[0004] The CMOS image sensor 10 of FIG. 1 has a transfer gate 7 for transferring photoelectric charges generated in the n− region 14 to a floating diffusion region (sensing node) 3. The floating diffusion region 3 is further connected to a gate 27 of a source follower transistor. The source follower transistor provides an output signal to a row select access transistor having gate 37 for selectively gating the output signal to terminal 33. A reset transistor having gate 17 resets the floating diffusion region 3 to a specified charge level before each charge transfer from the n− region 14 of the photodiode 13.

[0005] Referring to FIG. 2, pinned photodiode 13 is formed on a p+ substrate base 1, which is beneath a p− epitaxial layer 2 (or p-well surface layer). Typically, the substrate base is p-type and is beneath a p-type epitaxial layer. It is also possible, for example, to have a p-type substrate base beneath p-wells in an n-type epitaxial layer. The n− region 14 underlies the p+ region 5 at a depth in the epitaxial layer 2 above the substrate base 1. The n− region 14 and p+ region 5 of the photodiode 13 are spaced between an isolation region 9 and a charge transfer transistor gate 7. The pinned photodiode 13 has a p+/n−/p− structure.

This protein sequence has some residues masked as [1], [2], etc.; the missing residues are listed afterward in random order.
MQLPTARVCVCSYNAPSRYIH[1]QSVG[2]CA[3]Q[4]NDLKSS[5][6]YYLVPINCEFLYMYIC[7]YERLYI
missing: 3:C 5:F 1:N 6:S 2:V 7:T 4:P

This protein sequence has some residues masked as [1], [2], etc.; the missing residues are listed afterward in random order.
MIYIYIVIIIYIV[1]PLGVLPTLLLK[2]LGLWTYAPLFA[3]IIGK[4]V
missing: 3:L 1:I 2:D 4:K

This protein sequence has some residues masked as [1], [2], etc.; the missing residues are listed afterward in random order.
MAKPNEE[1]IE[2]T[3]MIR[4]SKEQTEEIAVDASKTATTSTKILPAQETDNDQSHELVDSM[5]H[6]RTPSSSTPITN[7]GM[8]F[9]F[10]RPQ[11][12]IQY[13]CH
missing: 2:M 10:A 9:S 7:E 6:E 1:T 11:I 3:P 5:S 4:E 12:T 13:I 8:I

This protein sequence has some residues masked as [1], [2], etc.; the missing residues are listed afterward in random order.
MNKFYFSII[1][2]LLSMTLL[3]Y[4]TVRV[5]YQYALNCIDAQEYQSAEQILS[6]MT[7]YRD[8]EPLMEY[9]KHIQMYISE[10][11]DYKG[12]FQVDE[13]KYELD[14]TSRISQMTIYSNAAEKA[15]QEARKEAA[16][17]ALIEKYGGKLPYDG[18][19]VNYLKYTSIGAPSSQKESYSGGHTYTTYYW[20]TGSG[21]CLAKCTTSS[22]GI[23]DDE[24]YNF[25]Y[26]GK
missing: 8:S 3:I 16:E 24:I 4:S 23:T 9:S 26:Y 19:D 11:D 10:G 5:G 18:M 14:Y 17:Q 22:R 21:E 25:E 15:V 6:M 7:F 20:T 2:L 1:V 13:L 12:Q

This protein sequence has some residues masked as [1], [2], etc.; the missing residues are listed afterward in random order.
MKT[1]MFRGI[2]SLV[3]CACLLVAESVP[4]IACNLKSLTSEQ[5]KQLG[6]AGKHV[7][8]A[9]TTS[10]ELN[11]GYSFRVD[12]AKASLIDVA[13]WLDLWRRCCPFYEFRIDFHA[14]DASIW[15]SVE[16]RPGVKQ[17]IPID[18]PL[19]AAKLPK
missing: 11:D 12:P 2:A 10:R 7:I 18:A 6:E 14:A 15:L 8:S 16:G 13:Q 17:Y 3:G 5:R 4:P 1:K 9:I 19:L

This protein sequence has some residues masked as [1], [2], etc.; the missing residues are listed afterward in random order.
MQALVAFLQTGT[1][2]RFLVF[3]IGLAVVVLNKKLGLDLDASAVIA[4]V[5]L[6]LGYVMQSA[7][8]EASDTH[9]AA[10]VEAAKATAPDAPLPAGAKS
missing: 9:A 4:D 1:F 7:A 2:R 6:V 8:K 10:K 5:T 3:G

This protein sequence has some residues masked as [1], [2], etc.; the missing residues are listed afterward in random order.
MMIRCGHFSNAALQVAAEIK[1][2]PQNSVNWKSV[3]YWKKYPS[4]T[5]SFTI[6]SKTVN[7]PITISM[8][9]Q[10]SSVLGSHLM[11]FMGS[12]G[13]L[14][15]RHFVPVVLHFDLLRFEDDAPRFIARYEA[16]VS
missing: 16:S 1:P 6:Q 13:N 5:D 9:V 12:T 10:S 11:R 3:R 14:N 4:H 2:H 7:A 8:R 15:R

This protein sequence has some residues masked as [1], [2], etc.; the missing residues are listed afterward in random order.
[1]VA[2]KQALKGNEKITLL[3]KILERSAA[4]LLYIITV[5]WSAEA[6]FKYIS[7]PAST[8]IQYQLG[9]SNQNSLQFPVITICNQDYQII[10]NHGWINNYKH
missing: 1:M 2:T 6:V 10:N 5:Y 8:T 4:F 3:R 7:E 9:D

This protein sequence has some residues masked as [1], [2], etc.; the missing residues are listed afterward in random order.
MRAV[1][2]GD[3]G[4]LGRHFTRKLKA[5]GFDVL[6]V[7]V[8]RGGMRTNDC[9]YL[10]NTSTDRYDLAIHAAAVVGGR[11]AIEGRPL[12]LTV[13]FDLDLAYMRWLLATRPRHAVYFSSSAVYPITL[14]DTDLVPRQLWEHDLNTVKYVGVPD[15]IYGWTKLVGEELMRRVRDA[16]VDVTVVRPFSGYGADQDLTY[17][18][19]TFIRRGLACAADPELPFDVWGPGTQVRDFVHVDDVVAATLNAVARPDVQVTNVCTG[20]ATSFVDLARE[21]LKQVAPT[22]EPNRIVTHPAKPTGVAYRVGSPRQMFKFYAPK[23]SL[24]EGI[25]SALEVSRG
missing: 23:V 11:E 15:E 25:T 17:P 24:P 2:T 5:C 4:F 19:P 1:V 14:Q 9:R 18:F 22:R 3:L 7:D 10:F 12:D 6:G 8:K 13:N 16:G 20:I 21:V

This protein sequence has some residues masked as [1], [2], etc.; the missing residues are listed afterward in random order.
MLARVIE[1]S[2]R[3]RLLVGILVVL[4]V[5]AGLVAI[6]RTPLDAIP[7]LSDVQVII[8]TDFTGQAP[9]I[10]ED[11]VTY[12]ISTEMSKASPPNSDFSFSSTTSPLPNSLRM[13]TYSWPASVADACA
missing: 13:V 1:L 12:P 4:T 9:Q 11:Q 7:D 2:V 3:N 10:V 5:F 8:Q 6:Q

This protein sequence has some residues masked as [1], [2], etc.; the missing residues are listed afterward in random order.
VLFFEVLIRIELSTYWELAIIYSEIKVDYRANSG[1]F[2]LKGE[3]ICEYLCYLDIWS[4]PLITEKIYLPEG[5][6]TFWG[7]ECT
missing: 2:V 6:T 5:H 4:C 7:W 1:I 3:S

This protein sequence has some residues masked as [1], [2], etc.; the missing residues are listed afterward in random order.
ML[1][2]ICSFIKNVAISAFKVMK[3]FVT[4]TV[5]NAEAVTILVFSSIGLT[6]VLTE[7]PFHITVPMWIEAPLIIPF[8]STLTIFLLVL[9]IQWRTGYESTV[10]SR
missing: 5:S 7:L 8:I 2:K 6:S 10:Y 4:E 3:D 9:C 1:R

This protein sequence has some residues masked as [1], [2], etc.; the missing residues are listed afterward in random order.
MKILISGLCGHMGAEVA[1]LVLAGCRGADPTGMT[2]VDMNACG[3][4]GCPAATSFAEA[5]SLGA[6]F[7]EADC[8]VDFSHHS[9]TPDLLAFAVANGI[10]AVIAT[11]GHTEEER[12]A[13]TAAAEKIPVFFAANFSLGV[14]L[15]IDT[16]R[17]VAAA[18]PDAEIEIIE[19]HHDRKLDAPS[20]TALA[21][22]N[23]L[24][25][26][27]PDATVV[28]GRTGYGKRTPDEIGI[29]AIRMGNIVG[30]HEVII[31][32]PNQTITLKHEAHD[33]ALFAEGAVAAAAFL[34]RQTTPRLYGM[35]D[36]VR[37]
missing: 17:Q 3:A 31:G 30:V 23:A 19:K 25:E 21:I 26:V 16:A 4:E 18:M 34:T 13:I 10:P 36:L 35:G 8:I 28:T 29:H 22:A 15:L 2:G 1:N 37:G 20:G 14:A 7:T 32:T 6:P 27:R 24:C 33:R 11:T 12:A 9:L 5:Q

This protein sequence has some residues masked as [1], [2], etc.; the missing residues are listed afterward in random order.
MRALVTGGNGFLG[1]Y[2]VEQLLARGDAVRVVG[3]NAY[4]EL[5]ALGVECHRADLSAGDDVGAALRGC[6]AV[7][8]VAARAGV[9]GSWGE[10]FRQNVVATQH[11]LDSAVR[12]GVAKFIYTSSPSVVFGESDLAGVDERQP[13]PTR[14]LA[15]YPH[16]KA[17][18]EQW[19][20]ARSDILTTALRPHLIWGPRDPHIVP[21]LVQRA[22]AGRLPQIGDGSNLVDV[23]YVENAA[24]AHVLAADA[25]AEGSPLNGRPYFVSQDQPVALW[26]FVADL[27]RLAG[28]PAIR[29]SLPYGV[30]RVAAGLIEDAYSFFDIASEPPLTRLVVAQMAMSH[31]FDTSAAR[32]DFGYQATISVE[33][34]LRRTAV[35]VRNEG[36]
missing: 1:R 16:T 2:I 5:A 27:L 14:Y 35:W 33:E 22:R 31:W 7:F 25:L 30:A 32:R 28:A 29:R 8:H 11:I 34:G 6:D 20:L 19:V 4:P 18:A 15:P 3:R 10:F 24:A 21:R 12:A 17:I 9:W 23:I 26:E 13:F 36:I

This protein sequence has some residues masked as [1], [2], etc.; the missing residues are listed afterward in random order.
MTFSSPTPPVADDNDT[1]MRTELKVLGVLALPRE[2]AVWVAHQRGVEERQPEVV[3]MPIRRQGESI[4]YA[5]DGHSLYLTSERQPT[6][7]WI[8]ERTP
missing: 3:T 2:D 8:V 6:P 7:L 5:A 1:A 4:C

[0006] The photodiode 13 has two p-type regions 5, 2 having a same potential so that the n− region 14 is filly depleted at a pinning voltage (Vpin). The pinned photodiode is termed “pinned” because the potential in the photodiode is pinned to a constant value, Vpin, when the photodiode is fully depleted. When the transfer gate 7 is operated, photo-generated charge is transferred from the charge accumulating region 14 to the floating diffusion region 3. A complete transfer of charge takes place when a voltage on the floating diffusion region 3 remains above Vpin while the pinned photodiode functions at a voltage below Vpin. An incomplete transfer of charge results in image lag.

[0007] The isolation region 9 is typically formed using a conventional shallow trench isolation (STI) process or by using a Local Oxidation of Silicon (LOCOS) process. The floating diffusion region 3 adjacent to the transfer gate 7 is commonly n-type. A translucent or transparent insulating layer (not shown) may also be formed over the CMOS APS cell 10.